Eoin is doing great. He’s 27, gainfully employed and in a long-term relationship with his boyfriend Rich.
Okay, so his best friend Jax is diving into yet another disastrously bad relationship and Eoin’s going to be the one dealing with the eventual fallout. And his boss at the café, Rebecca, seems to have vanished, so somehow Eoin’s left managing the place. And to be honest, he’s not got much else going on.
But still, he’s got his boyfriend Rich – steady, sensible and dependable Rich. That is, until Eoin’s world is turned upside down when Rich announces that he wants an open relationship. Terrified of losing the man he loves, Eoin reluctantly agrees to this new arrangement, and stumbles into the world of dating with no strings attached.
What could go wrong?
“Moriarty perfectly captures the sometimes wasteland years of your 20s when the pressure to get your life sorted, the comparison to how peers are faring, the whiplash contrast of nights out with friends, and yearning for deeper romantic connections, can be discombobulating.
It is one of Moriarty’s talents to gradually reveal the charm of the world and characters he has created. Chief attraction is Eoin himself, who is a mixture of wit, touching humility, and burgeoning self-confidence, which combine to make him an extremely endearing hero. As Eoin’s romantic relationship becomes strained, it opens up space in his life for others, and friends and family move in.
His supporting cast of quirky co-workers, possible love interests, one-night stands through Grindr, and friends hosting knitting circles, are well drawn and hugely entertaining. I was so drawn in I abandoned an entire day to reading it, just-one-more-chaptering my way through until I found I had completed the thing.” - Liadan Hynes, Irish Independent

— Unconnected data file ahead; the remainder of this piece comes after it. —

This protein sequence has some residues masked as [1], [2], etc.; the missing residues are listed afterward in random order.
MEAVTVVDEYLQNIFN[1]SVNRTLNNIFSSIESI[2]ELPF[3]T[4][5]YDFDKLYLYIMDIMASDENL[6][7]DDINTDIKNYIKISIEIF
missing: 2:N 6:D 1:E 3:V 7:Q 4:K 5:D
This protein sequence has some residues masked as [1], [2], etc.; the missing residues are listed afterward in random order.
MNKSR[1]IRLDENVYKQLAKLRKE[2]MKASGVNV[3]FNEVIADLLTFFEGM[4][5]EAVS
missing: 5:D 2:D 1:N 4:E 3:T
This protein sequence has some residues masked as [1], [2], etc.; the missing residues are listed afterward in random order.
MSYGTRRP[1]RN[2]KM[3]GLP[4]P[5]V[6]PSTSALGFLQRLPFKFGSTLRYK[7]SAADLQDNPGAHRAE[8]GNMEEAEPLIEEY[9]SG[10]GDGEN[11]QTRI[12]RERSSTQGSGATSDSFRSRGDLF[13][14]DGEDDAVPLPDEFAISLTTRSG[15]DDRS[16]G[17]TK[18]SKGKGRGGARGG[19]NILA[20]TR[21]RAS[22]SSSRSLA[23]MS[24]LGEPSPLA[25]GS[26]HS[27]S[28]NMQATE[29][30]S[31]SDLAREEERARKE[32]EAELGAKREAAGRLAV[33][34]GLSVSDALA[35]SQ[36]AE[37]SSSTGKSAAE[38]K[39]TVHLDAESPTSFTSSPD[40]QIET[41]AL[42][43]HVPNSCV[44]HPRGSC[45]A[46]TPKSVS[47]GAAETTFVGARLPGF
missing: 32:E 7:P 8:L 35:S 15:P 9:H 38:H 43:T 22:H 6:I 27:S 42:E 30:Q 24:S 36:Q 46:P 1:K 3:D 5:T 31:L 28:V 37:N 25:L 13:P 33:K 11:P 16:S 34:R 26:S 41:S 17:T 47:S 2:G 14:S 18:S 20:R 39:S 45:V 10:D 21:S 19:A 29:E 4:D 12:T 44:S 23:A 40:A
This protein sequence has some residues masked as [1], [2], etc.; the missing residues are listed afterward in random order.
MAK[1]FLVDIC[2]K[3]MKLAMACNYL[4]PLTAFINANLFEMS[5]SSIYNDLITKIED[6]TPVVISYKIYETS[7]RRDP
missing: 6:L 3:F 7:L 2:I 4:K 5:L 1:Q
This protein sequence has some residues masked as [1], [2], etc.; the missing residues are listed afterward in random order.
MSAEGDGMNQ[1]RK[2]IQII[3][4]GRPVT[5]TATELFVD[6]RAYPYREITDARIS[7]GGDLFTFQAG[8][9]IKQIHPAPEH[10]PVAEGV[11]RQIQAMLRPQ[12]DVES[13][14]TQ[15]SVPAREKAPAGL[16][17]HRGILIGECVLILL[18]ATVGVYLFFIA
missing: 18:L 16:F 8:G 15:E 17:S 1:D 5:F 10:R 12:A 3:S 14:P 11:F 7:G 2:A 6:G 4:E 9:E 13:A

“So refreshing, with characters that make you whoop and cheer throughout. Moriarty is such a warm writer, every word glows on the page.” - Hannah Tovey
“Moriarty’s uplifting debut has much in common with Ephron’s classic novel, HEARTBURN, covering as it does, long-term love, casual sex and heartbreak.” - Tanya Sweeney, Irish Independent
“This debut novel is delightful. It’s entertaining, often funny, but also makes you think about relationships, loneliness, and how to find out who you really are… The novel is laugh out loud funny at times, especially the description of chaos in the coffee shop one particular morning. Anyone who has ever worked in a bar or a café will really enjoy that vignette… SOUND LIKE FUN is fun – it’s also a novel which captures the differing ways individuals deal with loneliness, full of characters the reader will care about. It won The Irish Writers Centre’s First Novel Award. Hope the second one is published soon.” - Irish Examiner
"So refreshing and compelling, and the characters are all so well written and relatable. I can't wait to buy hard copies for everyone I know - hard recommend!" - Lucy Vine
“I raced through it and loved spending time with this whole cast of characters… a witty, warm, contemporary read.” - Niamh Hargan
“An absolute delight of a book. You will totally fall in love with Eoin.” - Olivia Beirne
“Hilarious and heartbreaking in equal measure, this is a refreshing, honest and real take on a traditional romance.” - Kirsty Eyre
“An absolute treat. A pacy plot with plenty of laughs and a cast of characters who jump from the page. I adored every minute.” - Hannah Doyle
“A funny, tender and nuanced look at open relationships, perfect for fans of Justin Myers, Laura Kay and Mhairi McFarlance.” - Amy Richards, The Bookseller
“Warm and welcoming, Moriarty’s debut has the effortless informality of a friend confessing his reluctant foray into an open relationship…If you enjoyed Kate Davies’ IN AT THE DEEP END, this book should indeed sound like fun!” - Lily Lindon, author of DOUBLE BOOKED
“Full of wit, soul-searching and poignant observations on queer life… A warm and bittersweet novel about love, loneliness, coffee and the pitfalls of an ill-advised selfie.”
- Irish Country Magazine
“I adored this. It’s funny yet poignant. Eoin’s work life and friendships feel utterly authentic.” - Sue Leonard, Irish Examiner